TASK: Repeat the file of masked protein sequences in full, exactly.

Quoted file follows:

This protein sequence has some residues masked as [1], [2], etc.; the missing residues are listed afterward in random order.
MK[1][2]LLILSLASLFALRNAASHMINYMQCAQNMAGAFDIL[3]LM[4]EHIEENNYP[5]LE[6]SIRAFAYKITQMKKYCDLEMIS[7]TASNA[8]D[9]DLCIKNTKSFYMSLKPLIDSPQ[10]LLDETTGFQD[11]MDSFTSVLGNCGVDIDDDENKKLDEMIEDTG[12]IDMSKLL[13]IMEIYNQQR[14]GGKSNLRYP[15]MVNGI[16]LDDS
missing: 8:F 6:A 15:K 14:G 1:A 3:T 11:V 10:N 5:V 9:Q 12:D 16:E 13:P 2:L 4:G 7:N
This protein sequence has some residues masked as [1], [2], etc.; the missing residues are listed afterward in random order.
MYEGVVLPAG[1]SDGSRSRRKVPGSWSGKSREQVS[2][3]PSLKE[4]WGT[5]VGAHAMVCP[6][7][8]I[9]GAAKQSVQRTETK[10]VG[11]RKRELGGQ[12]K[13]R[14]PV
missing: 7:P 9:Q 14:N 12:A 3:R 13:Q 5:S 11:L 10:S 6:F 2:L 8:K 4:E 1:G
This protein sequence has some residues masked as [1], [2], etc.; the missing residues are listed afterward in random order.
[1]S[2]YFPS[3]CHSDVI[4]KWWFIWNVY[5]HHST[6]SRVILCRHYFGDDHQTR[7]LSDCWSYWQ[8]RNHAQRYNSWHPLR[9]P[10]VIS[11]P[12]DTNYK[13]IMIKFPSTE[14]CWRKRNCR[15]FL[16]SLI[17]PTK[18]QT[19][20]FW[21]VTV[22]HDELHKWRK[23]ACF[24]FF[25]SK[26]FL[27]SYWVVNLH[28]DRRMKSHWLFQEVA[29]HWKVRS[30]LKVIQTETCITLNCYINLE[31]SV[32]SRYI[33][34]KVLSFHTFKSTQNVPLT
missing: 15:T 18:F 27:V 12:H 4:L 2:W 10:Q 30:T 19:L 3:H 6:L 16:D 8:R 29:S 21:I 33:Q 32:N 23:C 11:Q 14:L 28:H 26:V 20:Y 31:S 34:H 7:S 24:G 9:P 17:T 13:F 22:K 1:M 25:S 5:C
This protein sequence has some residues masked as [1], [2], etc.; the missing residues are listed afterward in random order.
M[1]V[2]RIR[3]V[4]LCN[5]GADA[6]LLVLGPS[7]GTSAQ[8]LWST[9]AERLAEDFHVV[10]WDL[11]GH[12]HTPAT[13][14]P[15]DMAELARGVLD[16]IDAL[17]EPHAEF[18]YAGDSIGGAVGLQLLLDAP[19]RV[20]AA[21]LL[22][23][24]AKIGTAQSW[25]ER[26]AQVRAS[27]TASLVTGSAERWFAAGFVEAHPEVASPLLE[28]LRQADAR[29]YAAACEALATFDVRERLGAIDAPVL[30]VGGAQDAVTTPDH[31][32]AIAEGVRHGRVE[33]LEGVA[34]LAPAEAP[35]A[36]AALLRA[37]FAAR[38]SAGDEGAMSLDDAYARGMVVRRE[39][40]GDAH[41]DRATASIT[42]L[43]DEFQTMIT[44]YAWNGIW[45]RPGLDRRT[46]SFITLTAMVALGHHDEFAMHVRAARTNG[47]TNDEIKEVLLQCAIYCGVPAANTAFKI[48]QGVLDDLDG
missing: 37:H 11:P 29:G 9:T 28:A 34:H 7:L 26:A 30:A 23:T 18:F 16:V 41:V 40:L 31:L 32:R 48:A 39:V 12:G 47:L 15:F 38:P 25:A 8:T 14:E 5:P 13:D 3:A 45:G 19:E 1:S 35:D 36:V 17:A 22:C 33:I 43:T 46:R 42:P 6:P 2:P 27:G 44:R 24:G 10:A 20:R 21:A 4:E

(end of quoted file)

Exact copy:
This protein sequence has some residues masked as [1], [2], etc.; the missing residues are listed afterward in random order.
MK[1][2]LLILSLASLFALRNAASHMINYMQCAQNMAGAFDIL[3]LM[4]EHIEENNYP[5]LE[6]SIRAFAYKITQMKKYCDLEMIS[7]TASNA[8]D[9]DLCIKNTKSFYMSLKPLIDSPQ[10]LLDETTGFQD[11]MDSFTSVLGNCGVDIDDDENKKLDEMIEDTG[12]IDMSKLL[13]IMEIYNQQR[14]GGKSNLRYP[15]MVNGI[16]LDDS
missing: 8:F 6:A 15:K 14:G 1:A 3:T 11:V 10:N 5:V 9:Q 12:D 16:E 13:P 2:L 4:G 7:N
This protein sequence has some residues masked as [1], [2], etc.; the missing residues are listed afterward in random order.
MYEGVVLPAG[1]SDGSRSRRKVPGSWSGKSREQVS[2][3]PSLKE[4]WGT[5]VGAHAMVCP[6][7][8]I[9]GAAKQSVQRTETK[10]VG[11]RKRELGGQ[12]K[13]R[14]PV
missing: 7:P 9:Q 14:N 12:A 3:R 13:Q 5:S 11:L 10:S 6:F 2:L 8:K 4:E 1:G
This protein sequence has some residues masked as [1], [2], etc.; the missing residues are listed afterward in random order.
[1]S[2]YFPS[3]CHSDVI[4]KWWFIWNVY[5]HHST[6]SRVILCRHYFGDDHQTR[7]LSDCWSYWQ[8]RNHAQRYNSWHPLR[9]P[10]VIS[11]P[12]DTNYK[13]IMIKFPSTE[14]CWRKRNCR[15]FL[16]SLI[17]PTK[18]QT[19][20]FW[21]VTV[22]HDELHKWRK[23]ACF[24]FF[25]SK[26]FL[27]SYWVVNLH[28]DRRMKSHWLFQEVA[29]HWKVRS[30]LKVIQTETCITLNCYINLE[31]SV[32]SRYI[33][34]KVLSFHTFKSTQNVPLT
missing: 15:T 18:F 27:V 12:H 4:L 2:W 10:Q 30:T 19:L 3:H 6:L 16:D 8:R 29:S 21:I 33:Q 32:N 23:C 11:Q 14:L 28:H 26:V 20:Y 31:S 34:H 7:S 24:G 9:P 17:T 13:F 22:K 1:M 25:S 5:C
This protein sequence has some residues masked as [1], [2], etc.; the missing residues are listed afterward in random order.
M[1]V[2]RIR[3]V[4]LCN[5]GADA[6]LLVLGPS[7]GTSAQ[8]LWST[9]AERLAEDFHVV[10]WDL[11]GH[12]HTPAT[13][14]P[15]DMAELARGVLD[16]IDAL[17]EPHAEF[18]YAGDSIGGAVGLQLLLDAP[19]RV[20]AA[21]LL[22][23][24]AKIGTAQSW[25]ER[26]AQVRAS[27]TASLVTGSAERWFAAGFVEAHPEVASPLLE[28]LRQADAR[29]YAAACEALATFDVRERLGAIDAPVL[30]VGGAQDAVTTPDH[31][32]AIAEGVRHGRVE[33]LEGVA[34]LAPAEAP[35]A[36]AALLRA[37]FAAR[38]SAGDEGAMSLDDAYARGMVVRRE[39][40]GDAH[41]DRATASIT[42]L[43]DEFQTMIT[44]YAWNGIW[45]RPGLDRRT[46]SFITLTAMVALGHHDEFAMHVRAARTNG[47]TNDEIKEVLLQCAIYCGVPAANTAFKI[48]QGVLDDLDG
missing: 37:H 11:P 29:G 9:T 28:A 34:H 7:L 26:A 30:A 23:T 18:F 16:V 41:V 40:L 31:L 32:R 48:A 39:V 12:G 47:L 15:F 38:P 25:A 8:T 14:E 5:P 13:D 3:A 45:G 19:E 1:S 35:D 36:V 17:A 22:C 33:I 43:T 46:R 42:P 6:P 2:P 27:G 44:R 24:G 10:A 20:R 21:A 4:E